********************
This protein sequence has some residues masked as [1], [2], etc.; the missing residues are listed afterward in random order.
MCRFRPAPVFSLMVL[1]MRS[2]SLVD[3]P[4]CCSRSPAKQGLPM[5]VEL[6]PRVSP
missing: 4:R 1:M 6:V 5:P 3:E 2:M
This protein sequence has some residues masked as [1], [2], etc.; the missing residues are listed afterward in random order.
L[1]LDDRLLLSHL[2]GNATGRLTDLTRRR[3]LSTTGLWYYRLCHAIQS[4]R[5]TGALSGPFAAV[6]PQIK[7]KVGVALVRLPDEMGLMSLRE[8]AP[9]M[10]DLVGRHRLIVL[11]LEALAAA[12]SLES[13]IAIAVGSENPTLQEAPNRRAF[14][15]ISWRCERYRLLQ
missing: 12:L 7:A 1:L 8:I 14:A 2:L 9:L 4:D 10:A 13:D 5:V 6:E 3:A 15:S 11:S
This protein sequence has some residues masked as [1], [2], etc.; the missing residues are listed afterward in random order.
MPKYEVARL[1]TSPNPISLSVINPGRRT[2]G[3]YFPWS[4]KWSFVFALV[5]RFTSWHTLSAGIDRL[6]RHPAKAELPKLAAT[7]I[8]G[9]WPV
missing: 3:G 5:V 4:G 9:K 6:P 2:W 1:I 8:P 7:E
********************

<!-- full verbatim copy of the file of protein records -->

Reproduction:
This protein sequence has some residues masked as [1], [2], etc.; the missing residues are listed afterward in random order.
MCRFRPAPVFSLMVL[1]MRS[2]SLVD[3]P[4]CCSRSPAKQGLPM[5]VEL[6]PRVSP
missing: 4:R 1:M 6:V 5:P 3:E 2:M
This protein sequence has some residues masked as [1], [2], etc.; the missing residues are listed afterward in random order.
L[1]LDDRLLLSHL[2]GNATGRLTDLTRRR[3]LSTTGLWYYRLCHAIQS[4]R[5]TGALSGPFAAV[6]PQIK[7]KVGVALVRLPDEMGLMSLRE[8]AP[9]M[10]DLVGRHRLIVL[11]LEALAAA[12]SLES[13]IAIAVGSENPTLQEAPNRRAF[14][15]ISWRCERYRLLQ
missing: 12:L 7:A 1:L 8:I 14:A 2:L 9:L 4:D 10:A 13:D 5:V 6:E 3:A 15:S 11:S
This protein sequence has some residues masked as [1], [2], etc.; the missing residues are listed afterward in random order.
MPKYEVARL[1]TSPNPISLSVINPGRRT[2]G[3]YFPWS[4]KWSFVFALV[5]RFTSWHTLSAGIDRL[6]RHPAKAELPKLAAT[7]I[8]G[9]WPV
missing: 3:G 5:V 4:G 9:K 6:P 2:W 1:I 8:P 7:E